US - CHINA - ECON: China and the United States have completed two days of high-level
economic talks in Beijing with a pledge to spend 20 billion dollars to
boost international trade.
The Strategic Economic Dialogue ended today in
Beijing with the two sides signing accords on energy and environmental
projects. Both sides vowed to work together to strengthen the global
economic system and fight trade protectionism.
U.S. Treasury Secretary Henry Paulson, who led the delegation from
Washington, says the 20 billion dollars will be made available to
creditworthy importers in developing economies to finance exports from
the U.S. and China.
THAILAND POL: Thailand is marking the birthday of its revered king, amid concerns about his health and the nation's prolonged political crisis. King Bhumipol, who turned 81 today, was scheduled to deliver his annual pre-birthday radio address to the nation Thursday from the royal palace in Bangkok. But his children, the crown prince and princess, told listeners their father was suffering from a throat problem. They both insisted his illness was not serious. Many in Thailand were looking forward to the speech for guidance on resolving the crisis, which has paralyzed the country.
THAILAND - VIOLENCE: At least five people are dead in a bomb attack in southern Thailand, which has been plagued by a nearly five-year old bloody insurgency waged by Muslim separatists. The attack occurred today at a market in Narathiwat province. At least ten others were wounded in the bombing. More that three-thousand people have been killed in Narathiwat and the neighboring provinces of Pattani and Yala since 2004. The Muslim-dominated region was an independent sultanate until Buddhist-dominated Thailand annexed it a century ago. The three provinces are located near the Malaysian border.
US - ZIMBABWE: U.S. Secretary of State Condoleezza Rice says it is "well past time"
for Zimbabwe President Rogert Mugabe to step down, as the country faces
an economic and humanitarian crisis.
Speaking in Denmark Friday, Rice said Zimbabwe had witnessed a sham
election followed by sham power sharing talks and now was facing
She added that it was the responsibility of Zimbabwe's neighbors to ensure Mr. Mugabe quit.
A similar stance was taken by South African Nobel laureate archbishop
Desmond Tutu. He said if Mr Mugabe would not go willingly then he
should be forced from office -- if necessary by the threat of
indictment at the Hague for human rights violations.
INDIA - ATTACKS: India's top law enforcement official has acknowledged there were
security lapses ahead of last week's deadly terrorist attacks in
The country's new Home Minister Palaniappan Chidambaram told reporters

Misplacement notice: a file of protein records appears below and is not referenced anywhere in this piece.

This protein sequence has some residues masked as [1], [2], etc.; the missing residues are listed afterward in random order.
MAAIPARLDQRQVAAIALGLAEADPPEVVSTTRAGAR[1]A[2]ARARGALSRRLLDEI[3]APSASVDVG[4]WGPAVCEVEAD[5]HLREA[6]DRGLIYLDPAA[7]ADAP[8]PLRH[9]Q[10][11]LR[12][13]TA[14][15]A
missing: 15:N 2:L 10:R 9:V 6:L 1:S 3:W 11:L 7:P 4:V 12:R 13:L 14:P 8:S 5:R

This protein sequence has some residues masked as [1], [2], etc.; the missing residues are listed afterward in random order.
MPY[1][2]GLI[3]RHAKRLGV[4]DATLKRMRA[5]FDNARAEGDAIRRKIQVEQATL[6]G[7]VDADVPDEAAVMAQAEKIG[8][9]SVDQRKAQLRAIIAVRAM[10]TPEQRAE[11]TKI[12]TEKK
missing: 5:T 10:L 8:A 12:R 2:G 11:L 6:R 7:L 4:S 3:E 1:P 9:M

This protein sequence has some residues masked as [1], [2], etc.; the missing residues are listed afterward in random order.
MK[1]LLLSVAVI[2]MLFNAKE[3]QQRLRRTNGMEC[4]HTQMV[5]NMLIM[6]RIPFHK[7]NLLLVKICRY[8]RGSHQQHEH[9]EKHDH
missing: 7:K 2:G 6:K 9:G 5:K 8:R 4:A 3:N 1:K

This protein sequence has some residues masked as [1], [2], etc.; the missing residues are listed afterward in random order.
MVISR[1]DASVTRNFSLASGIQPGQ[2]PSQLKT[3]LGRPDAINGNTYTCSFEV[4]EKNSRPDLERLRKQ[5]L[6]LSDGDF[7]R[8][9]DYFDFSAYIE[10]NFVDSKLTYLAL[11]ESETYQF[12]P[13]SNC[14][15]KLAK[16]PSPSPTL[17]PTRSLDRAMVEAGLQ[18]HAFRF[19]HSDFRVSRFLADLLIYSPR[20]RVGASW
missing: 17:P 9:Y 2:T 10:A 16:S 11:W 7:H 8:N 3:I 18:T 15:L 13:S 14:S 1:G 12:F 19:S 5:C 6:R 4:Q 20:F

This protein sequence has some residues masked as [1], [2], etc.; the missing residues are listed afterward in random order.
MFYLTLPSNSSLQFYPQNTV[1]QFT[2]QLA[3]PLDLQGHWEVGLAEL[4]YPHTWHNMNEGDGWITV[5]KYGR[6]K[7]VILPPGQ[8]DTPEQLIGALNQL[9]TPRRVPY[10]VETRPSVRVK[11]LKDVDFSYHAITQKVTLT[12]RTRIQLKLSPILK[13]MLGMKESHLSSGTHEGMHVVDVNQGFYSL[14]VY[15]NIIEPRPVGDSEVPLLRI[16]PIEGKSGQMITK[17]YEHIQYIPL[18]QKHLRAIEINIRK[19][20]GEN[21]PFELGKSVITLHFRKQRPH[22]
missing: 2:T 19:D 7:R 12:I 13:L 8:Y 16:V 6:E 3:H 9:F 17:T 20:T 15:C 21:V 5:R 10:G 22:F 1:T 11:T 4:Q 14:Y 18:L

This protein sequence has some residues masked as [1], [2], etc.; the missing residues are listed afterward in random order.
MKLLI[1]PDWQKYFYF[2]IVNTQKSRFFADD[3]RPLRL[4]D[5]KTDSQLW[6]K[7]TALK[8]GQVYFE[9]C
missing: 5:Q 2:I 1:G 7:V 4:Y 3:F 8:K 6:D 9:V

that he will do what he can to improve security. His predecessor,
Shivraj Patil, resigned as home minister last week, in the wake of the
terror attacks that killed more than 170 people. Meanwhile, India is
looking into the possibility that one of the
planners of last week's assault in Mumbai has been in police custody
IRAQ: The top U.S. military commander in Iraq says American troops will have to make changes to how they carry out their mission now that the two countries have a new security pact. In a statement released today, General Ray Odierno says the U.S. will issue new rules of engagement for combat troops stationed in Iraq. He says U.S. forces will still be able to defend themselves, but that the U.S. will have to coordinate and carry out all future operations with Iraqi security forces. He also says U.S. forces targeting al-Qaida and other extremist groups will do so with respect for the Iraqi Constitution and laws.
CLUSTER BOMBS: Delegates from 94 countries have signed a treaty banning cluster bombs
-- weapons that threaten civilians years after they explode.
The delegates signed the pact during a two-day signing ceremony that ended Thursday in Oslo, Norway.
A spokesperson for United Nations Secretary General Ban Ki-moon says
Mr. Ban applauds the signatory countries and looks forward to the
treaty taking effect.
Mr. Ban calls the treaty a step forward in protecting civilians and
controlling the spread of deadly weapons. He urges countries that have
not signed the pact to do so.
HORN OF AFRICA - FOOD: The International Red Cross warns that the food crisis in the Horn of Africa is getting worse and could soon turn into a famine. Bekele Geleta, secretary-general of the International Federation of Red Cross and Red Crescent Societies, said Thursday the food shortage in the region is the most severe in years due to frequent droughts and floods. He said if the next harvest is bad, thousands of people could face famine. The Red Cross has identified at least 600-thousand needy people in Ethiopia and thousands of others in Djibouti, Somalia and Kenya.
BUSH - NEW HOME: The White House has confirmed that U.S. President George Bush and his
wife have bought a house in Dallas, Texas, where they will live after
he leaves office next month.
Mr. Bush and his wife, Laura, declined to give any details about their
new home. A White House spokesperson today simply confirmed
that the couple has bought a house in the upscale Preston Hollow
"The Dallas Morning News" newspaper says Mr. Bush's accountant recently
purchased as a trustee, a four bedroom house in a cul-de-sac in Preston
Hollow. It says the home is valued at more than two million dollars.
Listen to our World News for details.